Applications of AI in health care: Augmented intelligence vs artificial intelligence in medicine [Podcast]


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AMA Update

Applications of AI in health care: Augmented intelligence vs artificial intelligence in medicine

Mar 27, 2024

Benefits of AI in health care: How is AI used by doctors? What is augmented intelligence? How are LLMs used in medicine? What is ambient AI for medical documentation?

Our guest is Vincent Liu, MD, MS, chief data officer, at The Permanente Medical Group. AMA Chief Experience Officer Todd Unger hosts.


  • Vincent Liu, MD, MS, chief data officer, The Permanente Medical Group

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Unger: Hello and welcome to the AMA Update video and podcast. These days, it feels like everybody is thinking about ways that they can use AI in their practices. Today, we're going to be talking about what it takes to bring an AI initiative to life. My guest today is Dr. Vincent Liu, chief data officer of The Permanente Medical Group at Kaiser Permanente, joining us from Santa Clara, California. I'm Todd Unger, AMA's chief experience officer, in Chicago. Dr. Liu, it's great to have you back.

Dr. Liu: Thank you. It's always a pleasure, Todd.

Unger: Well, the last time that we talked, you spoke about some of the AI programs that you have in place at Kaiser Permanente. Why don't we just start, for background, with a brief recap of the ways—at least the most important ones—that you're using AI right now.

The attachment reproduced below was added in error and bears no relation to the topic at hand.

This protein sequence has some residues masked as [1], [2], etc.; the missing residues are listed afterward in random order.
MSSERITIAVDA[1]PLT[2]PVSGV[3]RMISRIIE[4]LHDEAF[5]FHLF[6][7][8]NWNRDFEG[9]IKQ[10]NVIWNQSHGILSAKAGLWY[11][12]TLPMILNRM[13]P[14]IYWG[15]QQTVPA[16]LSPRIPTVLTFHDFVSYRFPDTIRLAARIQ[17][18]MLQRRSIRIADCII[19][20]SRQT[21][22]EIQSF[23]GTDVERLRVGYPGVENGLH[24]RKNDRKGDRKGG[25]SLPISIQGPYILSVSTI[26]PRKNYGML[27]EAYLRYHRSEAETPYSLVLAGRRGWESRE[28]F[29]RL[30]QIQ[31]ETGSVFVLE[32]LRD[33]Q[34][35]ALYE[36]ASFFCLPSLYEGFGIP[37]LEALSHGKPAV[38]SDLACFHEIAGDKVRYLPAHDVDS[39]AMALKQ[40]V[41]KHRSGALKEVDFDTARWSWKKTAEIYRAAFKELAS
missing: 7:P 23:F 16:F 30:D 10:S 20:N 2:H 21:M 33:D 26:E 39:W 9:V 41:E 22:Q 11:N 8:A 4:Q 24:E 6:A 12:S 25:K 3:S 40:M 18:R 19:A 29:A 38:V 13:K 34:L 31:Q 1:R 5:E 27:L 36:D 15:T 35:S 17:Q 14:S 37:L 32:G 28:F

Dr. Liu: Yeah, we're doing a lot of work in AI- and machine learning-based clinical decision support. So that's stitching together complex pieces of data from across the EHR and other places to try to make information more accessible to our clinicians, help them improve the way they think about risk stratification and they approach their patients and our populations.

We are also looking into large language models. A lot of innovation and excitement around the use of things like ambient AI. Those are devices that listen to clinicians and patients as they talk and summarize that transcript, and thus reduce the clinical burden of documentation that is overwhelming a lot of our physicians.